February 15, 2009
But the state has a lot of less-known islands that are also worth visiting. Some still retain a bit of Old Florida, the laid-back, down-home lifestyle of an earlier age. Some sport high-rises and other trappings of modern tourism. But all possess an individuality that sets them apart from the usual.
Here are three less-known islands worth visiting.
Cedar Key isn't one of the Florida Keys but is hundreds of miles away in the Gulf of Mexico, an hour's drive west of Gainesville and reachable by causeway. To get there: Take I-75 north to Gainesville, then State Road 24 west to Cedar Key. Nearest major airport is in Gainesville, about 50 miles east.
This is a funky, laid-back island that has retained some of the ambience of Old Florida despite the growing incursions of tourism. Weather-beaten wooden buildings sit atop pilings on the Dock Street waterfront, giving them a ramshackle look.
The pace of living is distinctly tortoiselike. Residents take time to smile and wave to visitors. Waitresses never hurry your food. Even the pelicans stroll nonchalantly on the pier.
What to do:
If lethargy's not your thing, go fishing for redfish and mackerel. Dig for clams at low tide. Take a tour boat out to Atsena Otie island, once the booming site of factories that used local cedar to make slats for pencils. Go birding off Seahorse Key, which an estimated 2,000 frigates and other shore birds call home.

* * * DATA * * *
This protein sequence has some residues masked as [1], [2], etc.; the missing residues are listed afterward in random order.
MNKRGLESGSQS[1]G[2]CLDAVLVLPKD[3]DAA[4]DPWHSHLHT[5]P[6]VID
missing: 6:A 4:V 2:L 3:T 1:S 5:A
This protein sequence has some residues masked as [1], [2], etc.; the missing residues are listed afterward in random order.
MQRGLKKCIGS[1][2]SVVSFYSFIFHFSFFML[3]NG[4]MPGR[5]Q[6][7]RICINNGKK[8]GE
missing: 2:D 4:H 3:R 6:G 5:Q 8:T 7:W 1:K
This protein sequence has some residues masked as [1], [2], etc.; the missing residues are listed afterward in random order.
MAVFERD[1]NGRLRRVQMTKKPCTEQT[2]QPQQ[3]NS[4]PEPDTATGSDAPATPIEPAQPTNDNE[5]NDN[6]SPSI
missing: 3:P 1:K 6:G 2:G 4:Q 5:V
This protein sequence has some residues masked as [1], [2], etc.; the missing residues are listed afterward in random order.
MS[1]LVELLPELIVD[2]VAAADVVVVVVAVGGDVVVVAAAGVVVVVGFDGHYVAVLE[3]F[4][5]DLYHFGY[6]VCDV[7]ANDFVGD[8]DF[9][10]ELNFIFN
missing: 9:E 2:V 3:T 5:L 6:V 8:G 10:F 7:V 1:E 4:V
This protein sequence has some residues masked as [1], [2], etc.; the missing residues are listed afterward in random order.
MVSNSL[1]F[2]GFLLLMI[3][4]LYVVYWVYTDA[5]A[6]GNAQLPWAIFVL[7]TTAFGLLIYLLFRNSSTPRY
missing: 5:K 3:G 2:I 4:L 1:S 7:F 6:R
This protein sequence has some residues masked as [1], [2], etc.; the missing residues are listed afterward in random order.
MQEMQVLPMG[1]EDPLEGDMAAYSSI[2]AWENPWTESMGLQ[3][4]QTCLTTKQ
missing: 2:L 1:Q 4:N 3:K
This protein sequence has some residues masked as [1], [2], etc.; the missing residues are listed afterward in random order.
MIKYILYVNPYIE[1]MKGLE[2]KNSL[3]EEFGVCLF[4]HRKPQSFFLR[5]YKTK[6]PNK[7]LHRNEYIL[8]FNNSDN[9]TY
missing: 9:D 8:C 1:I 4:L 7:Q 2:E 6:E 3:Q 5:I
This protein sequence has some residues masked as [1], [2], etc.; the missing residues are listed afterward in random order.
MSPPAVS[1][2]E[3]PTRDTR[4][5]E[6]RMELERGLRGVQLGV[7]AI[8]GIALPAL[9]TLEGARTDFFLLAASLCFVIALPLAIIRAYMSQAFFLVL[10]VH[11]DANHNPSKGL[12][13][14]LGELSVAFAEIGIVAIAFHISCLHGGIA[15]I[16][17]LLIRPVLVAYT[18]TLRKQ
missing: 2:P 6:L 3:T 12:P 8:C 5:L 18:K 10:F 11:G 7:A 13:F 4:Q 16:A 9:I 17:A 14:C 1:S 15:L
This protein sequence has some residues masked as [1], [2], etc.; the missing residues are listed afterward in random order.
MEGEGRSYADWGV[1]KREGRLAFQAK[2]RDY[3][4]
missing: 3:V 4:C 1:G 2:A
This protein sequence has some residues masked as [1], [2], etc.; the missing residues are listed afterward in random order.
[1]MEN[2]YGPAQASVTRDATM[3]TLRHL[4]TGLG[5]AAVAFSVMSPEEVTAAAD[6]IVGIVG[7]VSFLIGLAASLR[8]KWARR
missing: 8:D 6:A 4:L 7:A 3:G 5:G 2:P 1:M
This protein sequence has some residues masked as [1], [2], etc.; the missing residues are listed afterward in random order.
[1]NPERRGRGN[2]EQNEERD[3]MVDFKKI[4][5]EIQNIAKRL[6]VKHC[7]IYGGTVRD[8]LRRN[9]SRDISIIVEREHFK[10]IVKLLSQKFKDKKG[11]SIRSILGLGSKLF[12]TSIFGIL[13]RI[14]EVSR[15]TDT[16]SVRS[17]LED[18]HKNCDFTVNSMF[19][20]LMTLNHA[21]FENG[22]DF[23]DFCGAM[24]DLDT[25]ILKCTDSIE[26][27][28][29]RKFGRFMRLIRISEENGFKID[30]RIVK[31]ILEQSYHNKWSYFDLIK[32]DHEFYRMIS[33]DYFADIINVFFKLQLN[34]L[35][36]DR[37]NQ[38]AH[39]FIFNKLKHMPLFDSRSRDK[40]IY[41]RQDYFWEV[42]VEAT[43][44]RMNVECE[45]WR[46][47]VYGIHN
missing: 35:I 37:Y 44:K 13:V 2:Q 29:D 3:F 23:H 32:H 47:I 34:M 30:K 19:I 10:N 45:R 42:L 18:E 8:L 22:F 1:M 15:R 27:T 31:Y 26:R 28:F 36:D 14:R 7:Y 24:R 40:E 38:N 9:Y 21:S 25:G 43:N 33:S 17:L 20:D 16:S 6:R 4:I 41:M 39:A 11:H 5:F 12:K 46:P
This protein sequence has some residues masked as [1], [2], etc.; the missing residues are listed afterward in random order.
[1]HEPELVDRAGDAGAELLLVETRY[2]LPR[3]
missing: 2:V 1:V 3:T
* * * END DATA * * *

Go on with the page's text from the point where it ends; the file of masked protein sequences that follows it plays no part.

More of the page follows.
Downtown has a ramshackle look, though the bar in the historic Island Hotel offers a remarkably international selection of beers. Perhaps that's the influence of such past guests as Jimmy Buffett and Tennessee Ernie Ford. Another oddity: Six-toed cats roam downtown, as they do in Ernest Hemingway's home in Key West.
Where to stay:
*Cedar Cove Beach and Yacht Club, hotel and time-share resort, from $109; 1-800-366-5312, cedarcove-florida.com.
*Island Hotel, downtown, from $80; 800-432-4640, islandhotel-cedarkey.com.
*Beach Front Motel, on waterfront, $85-$135; 866-543-5113, beach frontmotelcedarkey.com.
Where to eat:
*Captain's Table, seafood and sunset view, moderately priced; 352-543-5441.
*Island Hotel, upper moderate prices; 800-432-4640, islandhotel-cedarkey.com.
*Island Room, elegant, 352-543-6520, islandroom.com.
Cedar Key Chamber of Commerce, 352- 543-5600, cedarkey.org.
Gasparilla is a Gulf of Mexico barrier island about 23 miles southwest of Punta Gorda. It is connected to the mainland by the Boca Grande causeway. To get there: Take U.S. 41 or Alligator Alley west, connect with I-75 north. At Punta Gorda or Port Charlotte, take U.S. 41 to State Road 776, then go south onto State Road 771 and across the Boca Grande causeway. Nearest major airport is Southwest International at Fort Myers.
One of Florida's most storied hostelries, the Gasparilla Inn is a bastion of old-time elegance.
A winter oasis in years past for such people as Thomas Edison and Katharine Hepburn, the inn still attracts some of the nation's elite. The family of George H.W. Bush are regular guests.
Not so welcome on the island are iguanas, which have multiplied in such numbers that the county hired a trapper to get rid of them.